While agriculture's relative share of GDP was falling, manufacturing's contribution rose from 4.4 percent in FY 1959 to 9.4 percent in 1970, before falling during the oil boom to 7.0 percent in 1973, increasing to 11.4 percent in 1981, and declining to 10.0 percent in 1988. Whereas manufacturing increased rapidly during the 1970s, tariff manipulations encouraged the expansion of assembly activities dependent on imported inputs; these activities contributed little to indigenous value added or to employment, and reduced subsequent industrial growth. The manufacturing sector produced a range of goods that included milled grain, vegetable oil, meat products, dairy products, sugar refined, soft drinks, beer, cigarettes, textiles, footwear, wood, paper products, soap, paint, pharmaceutical goods, ceramics, chemical products, tires, tubes, plastics, cement, glass, bricks, tiles, metal goods, agricultural machinery, household electrical appliances, radios, motor vehicles, and jewelry.
From 1982 to 1986, Nigeria's value added in manufacturing fell 25 percent, partly as a result of inefficient resource allocation caused by distorted prices (especially for exports and import substitutes) and prohibitive import restrictions. Between 1986 and 1988, World Bank structural adjustment program (SAP) measures contributed to larger increases in manufacturing's contribution to GDP, which grew 8 percent in 1988. These measures included liberalized regulations governing the import of capital, raw materials, and components; the creation of importsubstitution industries; and, beginning in 1988, privatization. The SAP increased production efficiency, cut into the black market, and reduced factory closures resulting from import bans on essential inputs.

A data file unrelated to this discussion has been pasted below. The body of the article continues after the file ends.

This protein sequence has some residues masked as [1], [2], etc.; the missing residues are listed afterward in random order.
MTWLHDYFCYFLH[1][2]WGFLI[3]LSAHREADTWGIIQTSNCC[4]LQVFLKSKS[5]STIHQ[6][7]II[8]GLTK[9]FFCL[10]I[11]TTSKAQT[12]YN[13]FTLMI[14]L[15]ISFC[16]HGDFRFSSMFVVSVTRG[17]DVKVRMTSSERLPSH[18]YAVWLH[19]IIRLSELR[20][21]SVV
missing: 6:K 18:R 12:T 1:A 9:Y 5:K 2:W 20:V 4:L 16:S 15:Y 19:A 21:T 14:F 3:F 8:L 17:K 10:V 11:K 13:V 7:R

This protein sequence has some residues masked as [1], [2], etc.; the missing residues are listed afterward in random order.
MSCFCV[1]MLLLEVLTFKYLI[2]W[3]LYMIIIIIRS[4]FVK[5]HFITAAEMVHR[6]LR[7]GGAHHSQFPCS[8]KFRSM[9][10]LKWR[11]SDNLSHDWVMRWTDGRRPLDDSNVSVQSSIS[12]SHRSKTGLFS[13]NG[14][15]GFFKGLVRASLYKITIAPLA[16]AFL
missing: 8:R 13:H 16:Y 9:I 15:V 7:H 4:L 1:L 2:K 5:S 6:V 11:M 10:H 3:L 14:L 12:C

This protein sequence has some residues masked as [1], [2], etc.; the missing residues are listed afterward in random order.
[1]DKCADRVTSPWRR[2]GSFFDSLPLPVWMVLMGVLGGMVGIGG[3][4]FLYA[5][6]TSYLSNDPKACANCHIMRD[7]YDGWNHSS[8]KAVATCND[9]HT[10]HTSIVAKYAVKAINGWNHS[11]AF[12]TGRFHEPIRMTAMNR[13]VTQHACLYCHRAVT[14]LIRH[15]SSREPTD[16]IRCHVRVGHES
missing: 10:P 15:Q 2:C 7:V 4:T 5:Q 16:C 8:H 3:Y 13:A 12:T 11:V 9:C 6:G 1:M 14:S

The Nigerian Enterprises Promotion decrees of 1972, 1977, and 1981, by limiting foreign ownership shares in various industries, shifted the manufacturing sector from foreign majority ownership in the 1960s to indigenous majority ownership in the mid-1970s and late 1970s. Businesspeople participated in economic policymaking, influencing the government's implementation of indigenization. "Nigerianization," in which foreigners were obligated to sell ownership shares to Nigerians, became an instrument by which a few civil servants, military leaders, businesspeople, and professionals amassed considerable wealth. In 1985 the government selectively relaxed the indigenization decrees to encourage foreign investment in neglected areas, such as large-scale agrobusiness and manufacturing that used local resources. After March 1988, foreign investors were allowed to increase their holdings in a number of other sectors.
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